Expand your classroom walls through global student conversations
By Laura McClure on October 13, 2017 in TED-Ed Innovative Educators
Tiffany Badger teaches English Language Development, Language Arts and AVID at El Dorado High School in Placentia, CA. As a TED-Ed Innovative Educator with 14+ years of classroom teaching experience, Tiffany also serves as an Induction Consulting Teacher for her school district, supporting new teachers in the first two years of their careers.
Global education is critical for 21st century learners. “Our students are growing up in an era where globalization, technology, and new perspectives about cultural identity and citizenship are changing how we think about the world,” says Tiffany. To compete in today’s economy, students need to be able to think critically and creatively, act collaboratively, and understand their position and perspectives in the world.
Globally Connect-Ed is an online resource for teachers who want to connect their students with classrooms at home and abroad, but struggle with providing stimulating content to engage students in meaningful and authentic online discussions. The goal is to provide teachers with a flexible, adaptable, curated list of lessons and ideas that can easily be used to encourage thoughtful discussion around global issues that are relevant regardless of country of residence or identity.
“Originally, I wanted to explore different ways to incorporate 360° photos and Google Cardboard as resources, but I found in reality that most schools do not have access to said resources, and even connecting online can be a challenge,” says Tiffany. Instead, she decided to start a growing list of existing TED-Ed lessons that connect around themes of global citizenship and sustainability, as well as recommend technological resources that can help classrooms transcend typical difficulties in connecting abroad, such as time differences. “The recommended platforms and lessons are flexible and adaptable, but hopefully provide teachers with ready-made ideas for connecting our global classrooms,” she says. You can find all of Tiffany’s platform recommendations and great lesson plans at the global resource hub that she created just for you: Globally Connect-Ed.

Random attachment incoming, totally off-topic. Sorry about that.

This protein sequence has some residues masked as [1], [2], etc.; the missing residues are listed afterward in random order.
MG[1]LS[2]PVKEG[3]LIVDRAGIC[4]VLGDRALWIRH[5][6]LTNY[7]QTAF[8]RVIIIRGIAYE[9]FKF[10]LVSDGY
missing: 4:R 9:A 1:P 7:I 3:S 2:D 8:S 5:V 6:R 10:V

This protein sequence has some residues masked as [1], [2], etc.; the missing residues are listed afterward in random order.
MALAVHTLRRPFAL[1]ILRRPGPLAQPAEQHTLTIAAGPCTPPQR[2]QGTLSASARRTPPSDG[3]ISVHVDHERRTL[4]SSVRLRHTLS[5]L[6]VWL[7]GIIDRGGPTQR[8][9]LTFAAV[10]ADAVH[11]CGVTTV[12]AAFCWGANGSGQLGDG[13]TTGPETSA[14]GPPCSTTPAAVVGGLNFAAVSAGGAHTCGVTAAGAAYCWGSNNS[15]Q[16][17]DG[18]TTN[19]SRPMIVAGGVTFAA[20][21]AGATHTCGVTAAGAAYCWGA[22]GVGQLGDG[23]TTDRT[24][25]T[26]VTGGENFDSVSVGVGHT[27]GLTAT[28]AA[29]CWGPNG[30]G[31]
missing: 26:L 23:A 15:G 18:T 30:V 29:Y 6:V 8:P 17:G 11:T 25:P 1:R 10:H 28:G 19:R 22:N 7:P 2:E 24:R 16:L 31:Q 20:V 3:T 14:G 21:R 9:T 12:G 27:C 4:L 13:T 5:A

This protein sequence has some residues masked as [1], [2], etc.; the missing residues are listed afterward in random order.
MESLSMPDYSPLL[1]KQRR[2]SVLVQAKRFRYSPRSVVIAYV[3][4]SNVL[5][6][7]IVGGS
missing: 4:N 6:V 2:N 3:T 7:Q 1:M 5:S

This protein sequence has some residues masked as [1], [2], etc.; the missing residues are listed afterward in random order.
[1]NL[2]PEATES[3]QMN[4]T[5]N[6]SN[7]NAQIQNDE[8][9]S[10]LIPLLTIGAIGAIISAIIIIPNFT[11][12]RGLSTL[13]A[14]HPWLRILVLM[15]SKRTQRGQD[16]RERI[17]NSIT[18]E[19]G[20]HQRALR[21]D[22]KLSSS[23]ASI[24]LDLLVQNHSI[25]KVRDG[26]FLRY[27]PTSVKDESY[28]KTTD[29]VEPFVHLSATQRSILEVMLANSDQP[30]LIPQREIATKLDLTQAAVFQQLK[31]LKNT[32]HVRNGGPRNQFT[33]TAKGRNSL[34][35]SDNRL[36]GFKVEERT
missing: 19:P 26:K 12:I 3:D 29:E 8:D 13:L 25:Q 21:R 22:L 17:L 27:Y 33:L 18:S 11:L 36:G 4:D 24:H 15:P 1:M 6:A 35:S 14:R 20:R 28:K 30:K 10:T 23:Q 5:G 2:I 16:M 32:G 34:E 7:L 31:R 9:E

Below, read Tiffany’s tips on facilitating global student conversations:
- Find a classroom that is just as enthusiastic as yours about making online global connections.
- Allow students to connect on a personal basis by sharing fun facts, selfies, or personal anecdotes before jumping into heavy conversations.
- While planning, build in time for the lessons and online communication. It is far too easy to get bogged down by other curricular worries and shove it to the side.
- Don’t feel the need to jump in with 100+ students participating. I’ve found it easier to manage by focusing on one group of 15-30 students at a time.
- Be sure to set ground rules with your students to avoid any offensive or insensitive situations. This is an important lesson for global citizenship, but sensitivity to cultural differences must be respected.
- Preview any and all lessons to make sure that the subject matter is relevant and meaningful to both classrooms.
- Allow students to explore, and encourage them to be themselves! Students will make more meaningful connections if they are being authentic.
This article is part of the TED-Ed Innovation Project series, which highlights 25+ TED-Ed Innovation Projects designed by educators, for educators, with the support and guidance of the TED-Ed Innovative Educator program. You are welcome to share, duplicate and modify projects under this Creative Commons license to meet the needs of students and teachers. Art credit: Shutterstock.Tags: TED-Ed Innovation Projects